Can you remember the first time you heard hip-hop? What was the song that made you aware?
I don't remember the first time I heard hip-hop with any clarity -- there was never any head-turning "what is THIS?" moment, because I had heard it described long before I ever heard it. Because of my sheltered upbringing -- I was homeschooled for most of the 80s, and my parents were evangelical missionaries -- I'm pretty sure I didn't hear any hip-hop until 1990 or 1991, when I would have first been exposed to Christian rappers like dc Talk, Stephen Wiley, Mike-E, P.I.D. (Preachers In Disguise), and others I can't remember on a sampler cassette that filtered into our house from some kind donor. But it would have only been a few months later that I turned on local radio and heard "Ice Ice Baby," which was the first mainstream hip-hop I heard. I remember envying the kids at the Guatemalan school I was going to, who danced to "Ice Ice Baby" and knew all the words even if it was the only English they knew.
You're really well known and respected among music journalists and readers alike but, unlike many of your peers, most of your work crops up on very alternative websites and, of course, your many blogs. Was this intentional on your part?
Well, I've only been writing seriously about music for two or three years, and I think I'm about where that deserves. I don't try -- or necessarily even want -- to make a living writing about music, so I haven't pursued the kind of exposure or access that someone paying bills by their pen needs. I think of my peers as other enthusiastic amateurs; I've never even pitched anything that hasn't been solicited first.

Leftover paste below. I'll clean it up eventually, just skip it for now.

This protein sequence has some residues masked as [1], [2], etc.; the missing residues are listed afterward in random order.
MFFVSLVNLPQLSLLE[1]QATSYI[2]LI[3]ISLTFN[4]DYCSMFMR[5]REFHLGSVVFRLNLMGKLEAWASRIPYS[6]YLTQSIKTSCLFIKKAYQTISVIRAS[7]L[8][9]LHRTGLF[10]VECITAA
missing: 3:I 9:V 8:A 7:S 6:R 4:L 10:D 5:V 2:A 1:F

I think I first came across you when I read your 'best of the decade' song lists of every era right back to the 19th century. I used to listen to those lists song-after-song. Can you tell me a little bit about that project and when did you become so enamoured by musical history?
The project actually started as a response to Pitchfork's 200 Songs of the 1960s feature -- and after doing the 60s, I realized that it was so much fun I wanted to do one for each decade. I've always been interested in history, so when I started becoming fascinated by the broad scope of music around the turn of the millennium thanks to the endless availability offered by Napster and the canon-making of end-of-the-century lists, it was natural for me to be as interested in the music of the Coolidge Administration as in the music of the Nixon, Reagan, or Bush II eras. (That's the 20s, 60s/70s, 80s, and 00s respectively, for non-American readers.)
Are you a big time music collector? I'm thinking about the piece you wrote for The Vinyl Issue. Also, it can't of been easy to Napster some of the tunes on your list like 'Russian Scissors' by The Oriental Orchestra or "Rock My Soul" by The Golden Gate Jubilee Quartet.
I've had my bouts of collector's fever; especially with older material, it's essential to be able to track down reissues on CDs and LPs. But there's more available online (or through certain ahem channels) than you might expect; the tricky part is knowing what information to trust.
Finally, I just five minutes ago googled both our names and saw this: http://rockcritics.com/2011/06/21/existing-yesterday-today-and-tomorrow-with-jonathan-bogart-a-rockcritics-com-interview/ You call me "The Second Nicest Man in Pop Criticism". And Hendrik is #1! Care to comment on this travesty? I'd come after Hendrik's crown, but I'm actually too nice to do that..
There's such a thing as being too nice! You have an editorial judgment which makes you not a pushover.
haha. very flattering.